The International Space Station is to conduct a series of 'experiments', including flying a paper aeroplane and throwing a boomerang in a vacuum.
Japanese astronaut Takao Doi will visit the station in March and will attempt to use a boomerang in zero gravity.
While not a core science mission, the experiment is expected to test aerodynamics in zero-gravity situations.
"Doi will personally carry a paper boomerang for the upcoming mission and we presume he will try it when he has spare time,'' an official at the Japan Aerospace Exploration Agency told News Corporation in Australia.
The second experiment is being carried out in association with the Japan Origami Plane Association and involves a treated paper aeroplane being launched towards Earth where it will hopefully re-enter the atmosphere.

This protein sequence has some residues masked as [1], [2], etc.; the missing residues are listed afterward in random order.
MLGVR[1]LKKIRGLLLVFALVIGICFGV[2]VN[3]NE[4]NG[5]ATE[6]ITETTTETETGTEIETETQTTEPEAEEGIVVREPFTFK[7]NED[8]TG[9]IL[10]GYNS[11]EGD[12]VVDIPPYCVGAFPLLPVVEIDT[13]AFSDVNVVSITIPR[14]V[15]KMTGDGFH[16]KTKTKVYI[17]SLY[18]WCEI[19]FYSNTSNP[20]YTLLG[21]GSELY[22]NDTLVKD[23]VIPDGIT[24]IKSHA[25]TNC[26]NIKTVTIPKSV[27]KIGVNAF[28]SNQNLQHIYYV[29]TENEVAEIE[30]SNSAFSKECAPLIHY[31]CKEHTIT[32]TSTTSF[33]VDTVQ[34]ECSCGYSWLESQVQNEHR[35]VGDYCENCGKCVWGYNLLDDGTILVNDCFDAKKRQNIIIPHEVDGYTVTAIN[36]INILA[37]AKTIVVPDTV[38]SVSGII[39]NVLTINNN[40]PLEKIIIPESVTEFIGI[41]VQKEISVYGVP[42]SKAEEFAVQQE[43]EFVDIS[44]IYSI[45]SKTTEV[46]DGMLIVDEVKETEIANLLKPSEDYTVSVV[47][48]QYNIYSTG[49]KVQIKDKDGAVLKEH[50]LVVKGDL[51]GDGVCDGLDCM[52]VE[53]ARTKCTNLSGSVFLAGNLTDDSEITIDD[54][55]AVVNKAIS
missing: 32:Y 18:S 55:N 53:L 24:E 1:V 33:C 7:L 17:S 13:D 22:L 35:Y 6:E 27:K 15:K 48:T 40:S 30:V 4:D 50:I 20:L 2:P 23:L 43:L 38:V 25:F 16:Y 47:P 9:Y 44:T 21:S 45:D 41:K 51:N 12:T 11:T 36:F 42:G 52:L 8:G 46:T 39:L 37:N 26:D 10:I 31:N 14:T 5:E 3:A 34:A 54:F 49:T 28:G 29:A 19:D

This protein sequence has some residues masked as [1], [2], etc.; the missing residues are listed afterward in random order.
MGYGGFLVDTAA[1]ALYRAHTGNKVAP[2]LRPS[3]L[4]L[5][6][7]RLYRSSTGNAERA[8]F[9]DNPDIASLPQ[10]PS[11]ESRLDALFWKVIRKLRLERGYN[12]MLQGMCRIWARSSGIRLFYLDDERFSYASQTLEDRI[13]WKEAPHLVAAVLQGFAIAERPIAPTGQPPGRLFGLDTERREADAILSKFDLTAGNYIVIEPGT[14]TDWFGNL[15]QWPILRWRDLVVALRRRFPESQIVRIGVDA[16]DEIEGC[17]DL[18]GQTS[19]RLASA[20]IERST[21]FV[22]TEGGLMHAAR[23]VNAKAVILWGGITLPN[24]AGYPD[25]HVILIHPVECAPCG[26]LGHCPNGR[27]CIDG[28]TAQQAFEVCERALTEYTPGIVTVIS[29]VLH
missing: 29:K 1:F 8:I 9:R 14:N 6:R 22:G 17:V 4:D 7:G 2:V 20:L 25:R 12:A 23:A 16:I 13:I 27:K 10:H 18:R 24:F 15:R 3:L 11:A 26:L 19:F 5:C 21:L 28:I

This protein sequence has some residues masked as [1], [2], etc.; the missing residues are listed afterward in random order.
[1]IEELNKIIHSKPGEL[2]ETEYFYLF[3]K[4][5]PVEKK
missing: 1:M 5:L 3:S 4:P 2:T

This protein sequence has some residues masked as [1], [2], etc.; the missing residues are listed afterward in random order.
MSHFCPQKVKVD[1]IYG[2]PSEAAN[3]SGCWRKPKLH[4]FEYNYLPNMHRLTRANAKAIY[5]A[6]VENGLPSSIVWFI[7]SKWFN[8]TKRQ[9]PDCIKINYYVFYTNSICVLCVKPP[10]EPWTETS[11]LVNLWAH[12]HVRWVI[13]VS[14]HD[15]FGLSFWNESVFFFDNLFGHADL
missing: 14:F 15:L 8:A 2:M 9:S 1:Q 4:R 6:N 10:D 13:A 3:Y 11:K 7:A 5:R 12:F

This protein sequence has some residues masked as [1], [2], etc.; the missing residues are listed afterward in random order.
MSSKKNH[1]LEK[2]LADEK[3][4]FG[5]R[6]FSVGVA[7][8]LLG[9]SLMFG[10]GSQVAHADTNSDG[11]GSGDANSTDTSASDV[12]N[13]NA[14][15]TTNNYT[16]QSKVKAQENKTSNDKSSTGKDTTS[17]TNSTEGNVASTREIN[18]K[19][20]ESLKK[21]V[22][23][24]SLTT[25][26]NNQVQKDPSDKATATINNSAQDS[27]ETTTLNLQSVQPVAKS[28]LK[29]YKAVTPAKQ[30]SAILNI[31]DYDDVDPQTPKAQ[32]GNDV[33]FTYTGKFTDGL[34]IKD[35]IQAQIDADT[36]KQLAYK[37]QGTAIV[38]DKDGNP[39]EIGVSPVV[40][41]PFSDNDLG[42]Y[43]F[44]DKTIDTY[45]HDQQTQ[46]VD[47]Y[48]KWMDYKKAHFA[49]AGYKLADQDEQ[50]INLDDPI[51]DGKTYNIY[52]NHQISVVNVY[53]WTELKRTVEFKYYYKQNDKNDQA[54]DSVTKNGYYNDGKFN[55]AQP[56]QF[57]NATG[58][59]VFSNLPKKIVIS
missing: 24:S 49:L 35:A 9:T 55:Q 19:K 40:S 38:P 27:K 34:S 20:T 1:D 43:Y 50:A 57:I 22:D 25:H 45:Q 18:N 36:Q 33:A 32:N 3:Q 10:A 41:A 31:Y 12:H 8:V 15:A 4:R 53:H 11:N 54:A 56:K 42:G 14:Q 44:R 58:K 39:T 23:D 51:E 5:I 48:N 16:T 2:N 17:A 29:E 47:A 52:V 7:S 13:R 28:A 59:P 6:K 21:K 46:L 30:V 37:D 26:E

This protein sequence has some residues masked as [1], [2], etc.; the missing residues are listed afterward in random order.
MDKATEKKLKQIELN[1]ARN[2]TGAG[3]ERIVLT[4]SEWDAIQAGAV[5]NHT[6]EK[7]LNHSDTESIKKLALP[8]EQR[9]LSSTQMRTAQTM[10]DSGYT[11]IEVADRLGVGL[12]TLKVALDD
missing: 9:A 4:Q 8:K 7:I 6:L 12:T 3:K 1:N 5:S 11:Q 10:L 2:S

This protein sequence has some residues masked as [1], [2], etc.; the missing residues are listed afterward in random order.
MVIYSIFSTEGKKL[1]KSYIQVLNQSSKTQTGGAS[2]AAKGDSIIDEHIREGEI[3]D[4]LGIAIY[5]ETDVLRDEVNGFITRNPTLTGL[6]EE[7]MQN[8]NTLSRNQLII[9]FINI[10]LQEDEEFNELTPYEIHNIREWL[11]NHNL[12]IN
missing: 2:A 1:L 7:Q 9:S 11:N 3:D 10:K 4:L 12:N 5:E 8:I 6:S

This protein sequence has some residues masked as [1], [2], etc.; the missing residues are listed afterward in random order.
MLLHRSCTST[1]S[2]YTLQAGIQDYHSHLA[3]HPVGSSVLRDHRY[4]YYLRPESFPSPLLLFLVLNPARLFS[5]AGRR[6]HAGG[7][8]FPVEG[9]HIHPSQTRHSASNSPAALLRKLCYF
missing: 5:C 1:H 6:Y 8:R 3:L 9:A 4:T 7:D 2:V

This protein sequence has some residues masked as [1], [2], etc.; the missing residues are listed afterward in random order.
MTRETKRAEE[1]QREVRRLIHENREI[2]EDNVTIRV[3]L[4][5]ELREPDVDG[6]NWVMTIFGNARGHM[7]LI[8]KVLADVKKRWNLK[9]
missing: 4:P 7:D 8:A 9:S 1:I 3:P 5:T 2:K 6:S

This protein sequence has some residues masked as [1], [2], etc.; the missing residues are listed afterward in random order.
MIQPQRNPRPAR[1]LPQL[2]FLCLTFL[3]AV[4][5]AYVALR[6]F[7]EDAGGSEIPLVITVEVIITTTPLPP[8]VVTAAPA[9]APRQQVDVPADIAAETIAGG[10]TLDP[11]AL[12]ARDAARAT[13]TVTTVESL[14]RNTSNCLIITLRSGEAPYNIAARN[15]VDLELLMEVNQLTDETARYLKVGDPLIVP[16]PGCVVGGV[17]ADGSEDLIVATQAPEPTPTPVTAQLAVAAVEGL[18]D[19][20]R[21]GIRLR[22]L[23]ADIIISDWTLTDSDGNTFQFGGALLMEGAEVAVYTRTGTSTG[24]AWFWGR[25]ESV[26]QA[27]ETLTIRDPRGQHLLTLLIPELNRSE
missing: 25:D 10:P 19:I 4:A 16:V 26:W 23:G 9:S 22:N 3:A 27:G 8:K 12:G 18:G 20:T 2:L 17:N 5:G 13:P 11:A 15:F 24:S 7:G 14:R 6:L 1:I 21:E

The plane is being tested in a wind tunnel in Japan to see whether it will withstand the expected Mach 7 speeds it will encounter.
"We hope that the space station crew will write a message of peace on the plane before they launch it," Shinji Suzuki, an aerospace engineering professor at the University of Tokyo, told Ashai.
"We do not know where in the world the plane will land, but it would be nice to send a message to whoever finds it."
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